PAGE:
To the new African age … (By Issa TOURE)

We must not remain in a vicious circle of mimicry. This continual logic
encourages us to repeat the actions of those who precede us, without calculation or recoil.
It forces us especially to stay in the same frame as our activities. Therefore,
we tend to repeat already known patterns.
It is a problem that extends to us, to the holistic framework, but
detaches itself from the reality of today’s world.
Usually, the Senegalese society remains sclerotic to a model of success
considered perfect: sit on a school bench to college, find an
unpaid internship and land a (FINALLY) a job for a salary of 75 at 300
000 FCFA. It is a model that is today largely rooted in our culture and
serves as a reference and scale.


Est ludus labitur eligendi, saepe viderer id sit sed ad verear ornatus ludus has bonorum mediocritatem posse eleifend deseruisse id usu legendos sapientem mea no amet bonorum impetus ludus.

During this time, ideas, desires, experience and mistakes are carefully concealed so as not to hinder the path that the family has most often traced. At home, the child is very early limited in his ambitions and abilities: he must learn not to ask awkward questions or explore unfamiliar terrain. Today, it is clear that this classic model of success is not sustainable in the long run.

This country needs people who come together in companies or startups to create
innovative solutions. . It needs intra-takers who will change the line of 
their companies and adapt it to the changing market. 
He also needs young people who will dare to test new ideas. When Elon Musk 
created the Tesla, he was not necessarily looking for a new version of the Hyundai or 
Mercedes, brands deeply rooted in buying habits. He was trying to 
stand out by proposing something original. Today, he can consider 
himself the pioneer of the electric and semi-autonomous car. 
As for Guys Kwasaki, he told us « You must jump to the next 
curve ». Let’s understand that we need to change our mindset and move to
top speed like Rwanda and Ethiopia. 
In our schools and universities, ironically unproductive, we have more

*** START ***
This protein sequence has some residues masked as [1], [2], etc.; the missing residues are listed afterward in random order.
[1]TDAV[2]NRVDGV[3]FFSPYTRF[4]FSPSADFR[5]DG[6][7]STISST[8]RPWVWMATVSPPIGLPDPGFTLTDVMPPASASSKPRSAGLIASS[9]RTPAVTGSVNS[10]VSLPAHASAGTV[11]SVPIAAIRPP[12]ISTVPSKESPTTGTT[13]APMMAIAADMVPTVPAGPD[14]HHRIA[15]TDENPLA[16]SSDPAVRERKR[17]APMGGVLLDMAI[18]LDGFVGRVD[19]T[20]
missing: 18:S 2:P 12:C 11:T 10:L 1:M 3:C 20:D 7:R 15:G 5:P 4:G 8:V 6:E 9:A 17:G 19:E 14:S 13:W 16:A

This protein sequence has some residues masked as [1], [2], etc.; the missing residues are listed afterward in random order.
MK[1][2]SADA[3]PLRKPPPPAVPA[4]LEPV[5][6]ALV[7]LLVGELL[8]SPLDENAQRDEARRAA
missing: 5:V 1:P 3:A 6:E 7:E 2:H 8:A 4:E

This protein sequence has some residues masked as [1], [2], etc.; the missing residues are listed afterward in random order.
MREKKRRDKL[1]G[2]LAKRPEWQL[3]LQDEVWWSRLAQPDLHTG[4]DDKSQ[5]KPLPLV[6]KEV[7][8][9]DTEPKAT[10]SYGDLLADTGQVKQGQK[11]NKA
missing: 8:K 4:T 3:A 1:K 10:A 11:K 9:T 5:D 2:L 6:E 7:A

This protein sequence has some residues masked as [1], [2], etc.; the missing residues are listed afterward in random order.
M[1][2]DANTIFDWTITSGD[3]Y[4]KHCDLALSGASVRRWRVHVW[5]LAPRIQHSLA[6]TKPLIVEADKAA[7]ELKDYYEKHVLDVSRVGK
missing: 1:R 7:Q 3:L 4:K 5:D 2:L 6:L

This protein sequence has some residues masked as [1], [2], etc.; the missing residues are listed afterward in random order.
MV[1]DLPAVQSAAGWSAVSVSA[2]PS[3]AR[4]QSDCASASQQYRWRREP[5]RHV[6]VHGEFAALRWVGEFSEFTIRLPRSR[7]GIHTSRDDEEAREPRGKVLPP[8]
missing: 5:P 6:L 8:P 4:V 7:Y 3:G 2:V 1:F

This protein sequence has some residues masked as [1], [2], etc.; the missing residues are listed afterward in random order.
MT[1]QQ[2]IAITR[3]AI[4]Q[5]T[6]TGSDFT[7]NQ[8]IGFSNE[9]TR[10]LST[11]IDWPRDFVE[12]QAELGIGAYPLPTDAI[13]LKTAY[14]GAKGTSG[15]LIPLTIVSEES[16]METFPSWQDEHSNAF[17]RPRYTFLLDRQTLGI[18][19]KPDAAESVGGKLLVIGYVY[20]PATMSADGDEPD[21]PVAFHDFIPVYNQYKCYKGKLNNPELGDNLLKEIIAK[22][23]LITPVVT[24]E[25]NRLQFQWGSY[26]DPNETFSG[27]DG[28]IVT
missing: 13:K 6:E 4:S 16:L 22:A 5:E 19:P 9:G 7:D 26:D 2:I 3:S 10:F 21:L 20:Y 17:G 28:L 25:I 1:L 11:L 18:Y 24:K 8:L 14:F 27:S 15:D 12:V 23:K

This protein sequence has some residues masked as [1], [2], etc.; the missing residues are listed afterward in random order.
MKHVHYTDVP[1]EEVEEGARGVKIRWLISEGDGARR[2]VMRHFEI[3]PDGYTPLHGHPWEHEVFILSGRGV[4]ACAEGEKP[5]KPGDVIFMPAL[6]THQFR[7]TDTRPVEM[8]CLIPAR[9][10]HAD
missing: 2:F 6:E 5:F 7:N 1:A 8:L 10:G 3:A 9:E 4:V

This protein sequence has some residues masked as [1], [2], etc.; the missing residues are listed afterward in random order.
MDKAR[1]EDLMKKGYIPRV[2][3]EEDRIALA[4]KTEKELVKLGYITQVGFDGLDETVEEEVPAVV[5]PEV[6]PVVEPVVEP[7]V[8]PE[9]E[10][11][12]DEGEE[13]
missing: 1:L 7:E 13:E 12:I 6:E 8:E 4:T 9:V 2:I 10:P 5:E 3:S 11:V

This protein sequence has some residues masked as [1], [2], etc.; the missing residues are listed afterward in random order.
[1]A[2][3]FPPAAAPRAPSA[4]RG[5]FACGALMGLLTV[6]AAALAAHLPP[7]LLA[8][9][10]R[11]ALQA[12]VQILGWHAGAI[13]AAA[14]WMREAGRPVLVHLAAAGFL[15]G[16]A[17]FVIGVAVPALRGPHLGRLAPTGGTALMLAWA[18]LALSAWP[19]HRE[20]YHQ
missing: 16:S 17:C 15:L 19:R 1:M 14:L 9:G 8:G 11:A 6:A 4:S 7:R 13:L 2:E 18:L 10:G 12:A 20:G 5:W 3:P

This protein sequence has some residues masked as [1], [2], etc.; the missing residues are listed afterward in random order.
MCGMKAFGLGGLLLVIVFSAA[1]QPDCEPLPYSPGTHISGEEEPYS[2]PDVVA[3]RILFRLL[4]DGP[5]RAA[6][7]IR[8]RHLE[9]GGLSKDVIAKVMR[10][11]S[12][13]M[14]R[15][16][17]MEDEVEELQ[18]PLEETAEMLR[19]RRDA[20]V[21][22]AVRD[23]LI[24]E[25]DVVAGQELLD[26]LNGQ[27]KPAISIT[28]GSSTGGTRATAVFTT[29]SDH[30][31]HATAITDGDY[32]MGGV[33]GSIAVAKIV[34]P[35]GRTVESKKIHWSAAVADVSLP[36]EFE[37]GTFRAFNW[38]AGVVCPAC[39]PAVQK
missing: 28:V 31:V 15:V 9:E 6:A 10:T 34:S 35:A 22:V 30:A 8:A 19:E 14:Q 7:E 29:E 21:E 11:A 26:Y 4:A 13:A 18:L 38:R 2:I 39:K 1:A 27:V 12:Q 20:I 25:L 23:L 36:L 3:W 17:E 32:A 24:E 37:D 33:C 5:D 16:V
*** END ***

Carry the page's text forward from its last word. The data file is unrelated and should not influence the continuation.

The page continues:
repeaters than innovative minds. Young people and their teachers are content 
to resume Western teaching, as it is completely disconnected from the 
realities of our societies. Our books and school programs are of 
little concern to us . When this is the case, it is always a dark and mediocre facet of 
Africa in general that is described. 
Today, there is ample evidence that the key to evolutionary well-being lies in 
audacity. It consists of knowing how to come off in order to see things from another angle.
In our society, it is frowned upon, if not dangerous to differentiate itself from the 
masses. Yet the individual who aspires to knowledge and self-realization must 
absolutely do so. 
The human, as a social and political being, must avoid this sense of security that 
comes with routine. This makes us less productive, therefore less 
fulfilled. In the end, the weariness mixes with that of boredom and 
we will only succumb to the dregs of frustration. 
The comfort of laziness is the sleep that cradles us as we sink. 
This encourages us to copy instead of innovate and money transfer services in 
Senegal illustrate perfectly the example.

We must dare (dare to propose, dare to try, dare to fail, but also dare to 
start again) as we learn from Steve Jobs. 
After « get out of the box », the philosophy of innovation should be « dont worry, 
be crappy ». 
The fear of failure, whether in public policies or in an entrepreneurial activity , enchants us at the price of not having enough audacity to venture into the darkness and ignorance of the unknown. 
Audacity begins with confidence in one’s ideas. The lack of audacity then 
comes to us from the psychic, social and cultural conditioning of which we have been victims. 
The main handicap of the African peoples is that they do not believe enough in their
cognitive potential, the strength of their ideas and the ability to solve their 
problems on their own. 
As a result, those who sell us their everyday objects always succeed in 
making us believe in the supremacy and complexity of their products and ideas. We 
fall easily into the trap and prefer the import to the creation. 
On the other hand, determination succumbs to discouragement. As could 
say the « ndaaré nihiliste »: « it’s not even worth it that I kill myself at maths, 
anyway I would never understand myself in my life » or « Senegal will 
never launch a satellite in orbit ». 
But what proves to us that a fabric named WAX manufactured in Holland,
that we brandish proudly as our culture, is more effective and better 
adapted than a loincloth of Casamance? Is the African smartphone produced in Kenya or 
the Congo less efficient than a Techno, Wix or any other brand among the 20 
million smartphones imported every year in Africa? 
If Bob Marley had bothered to ask, « emancipate yourself from 
mental slavery, » I would add « and now trust your ideas, show how insane they are 
, and make them happen. » 
At a time when the world is changing, young Africans prefer to snuggle into 
the comfort of being « normal ». But today, we will not have to be exactly
like our parents. We will have to be more daring, more enduring, but also 
more innovative in order to build the foundation of development for 
generations to come. 
TechEntrepreneur – Student Researcher in Political Science 
[email protected]

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